Why We Study the Physics of the Ocean: What Physical Oceanographers Really Do
This book reviews the field of physical oceanography, starting with its history and culminating in the past, present and future challenges of this scientific discipline. It introduces the different aspects of the science, and presents the observational and computational tools used by physical oceanographers. It discusses the day-to-day activities of the physical oceanographers located at universities, government laboratories and industry, and relates the physics of the ocean to such topical issues as climate change and ocean forecasting. The book also presents a review of the historical challenges for physical oceanography and an overview of some of the most important challenges facing physical oceanography today. Reading this book will prove useful to anyone wanting to better understand how the ocean fits into the complex system that makes up the global environment.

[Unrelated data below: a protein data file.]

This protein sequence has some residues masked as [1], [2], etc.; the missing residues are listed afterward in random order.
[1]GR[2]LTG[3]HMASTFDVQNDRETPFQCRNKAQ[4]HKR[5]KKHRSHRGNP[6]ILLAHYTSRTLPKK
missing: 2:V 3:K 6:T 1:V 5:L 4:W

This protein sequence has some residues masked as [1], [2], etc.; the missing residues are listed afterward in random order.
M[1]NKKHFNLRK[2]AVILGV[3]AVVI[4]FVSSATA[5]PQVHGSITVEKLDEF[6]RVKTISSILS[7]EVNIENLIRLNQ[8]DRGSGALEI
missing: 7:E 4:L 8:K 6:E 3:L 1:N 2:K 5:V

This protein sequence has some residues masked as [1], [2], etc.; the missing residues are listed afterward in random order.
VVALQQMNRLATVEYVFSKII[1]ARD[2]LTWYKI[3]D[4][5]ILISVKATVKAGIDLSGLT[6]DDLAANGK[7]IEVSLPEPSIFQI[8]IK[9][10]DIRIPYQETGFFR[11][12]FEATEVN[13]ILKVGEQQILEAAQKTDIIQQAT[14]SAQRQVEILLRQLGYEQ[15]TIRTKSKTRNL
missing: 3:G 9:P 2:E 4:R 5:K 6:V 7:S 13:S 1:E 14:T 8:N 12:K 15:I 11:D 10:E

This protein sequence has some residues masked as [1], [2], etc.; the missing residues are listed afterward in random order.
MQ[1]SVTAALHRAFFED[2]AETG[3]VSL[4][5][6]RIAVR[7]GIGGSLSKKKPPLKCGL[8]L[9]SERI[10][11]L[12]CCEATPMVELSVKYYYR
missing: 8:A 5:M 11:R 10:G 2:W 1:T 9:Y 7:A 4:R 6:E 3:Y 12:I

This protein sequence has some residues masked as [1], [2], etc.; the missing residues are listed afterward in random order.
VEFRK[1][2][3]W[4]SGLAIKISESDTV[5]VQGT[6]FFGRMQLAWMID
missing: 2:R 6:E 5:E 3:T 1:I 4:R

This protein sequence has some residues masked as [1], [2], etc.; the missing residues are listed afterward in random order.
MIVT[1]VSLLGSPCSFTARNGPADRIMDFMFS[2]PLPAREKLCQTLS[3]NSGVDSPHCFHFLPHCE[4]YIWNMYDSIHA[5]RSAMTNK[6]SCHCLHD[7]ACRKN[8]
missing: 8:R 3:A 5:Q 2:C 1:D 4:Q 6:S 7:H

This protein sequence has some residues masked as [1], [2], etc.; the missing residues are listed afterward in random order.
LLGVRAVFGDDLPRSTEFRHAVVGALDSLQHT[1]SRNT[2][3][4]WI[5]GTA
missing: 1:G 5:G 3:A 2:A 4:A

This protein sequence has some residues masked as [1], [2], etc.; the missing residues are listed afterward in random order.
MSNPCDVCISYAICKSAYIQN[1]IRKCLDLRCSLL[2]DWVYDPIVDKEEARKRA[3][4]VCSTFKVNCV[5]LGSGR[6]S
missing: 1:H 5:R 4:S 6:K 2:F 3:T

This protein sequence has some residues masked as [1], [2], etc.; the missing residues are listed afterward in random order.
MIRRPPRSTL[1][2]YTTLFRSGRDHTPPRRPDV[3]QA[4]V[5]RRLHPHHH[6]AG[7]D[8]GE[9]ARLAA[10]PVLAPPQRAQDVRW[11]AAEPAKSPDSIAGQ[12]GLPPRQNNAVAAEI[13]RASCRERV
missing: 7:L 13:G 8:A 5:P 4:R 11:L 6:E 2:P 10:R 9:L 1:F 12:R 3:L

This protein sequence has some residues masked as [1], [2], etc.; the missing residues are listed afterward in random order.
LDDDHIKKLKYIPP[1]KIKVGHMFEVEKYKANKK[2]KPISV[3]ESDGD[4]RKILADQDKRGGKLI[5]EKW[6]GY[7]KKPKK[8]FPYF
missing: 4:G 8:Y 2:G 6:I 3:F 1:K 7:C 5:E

William Emery is an Emeritus Professor in the Smead Aerospace Engineering Sciences Department of the University of Colorado at Boulder, having previously taught at the University of British Columbia and Texas A&M University. He has been working in satellite remote sensing since 1978, and, since 1987, has broadened his interest to land applications of remote sensing, particularly for vegetation and for urban problems. He has published over 211 research papers, three major textbooks, and one popular non-fiction book. He has also translated three oceanographic books from German to English.
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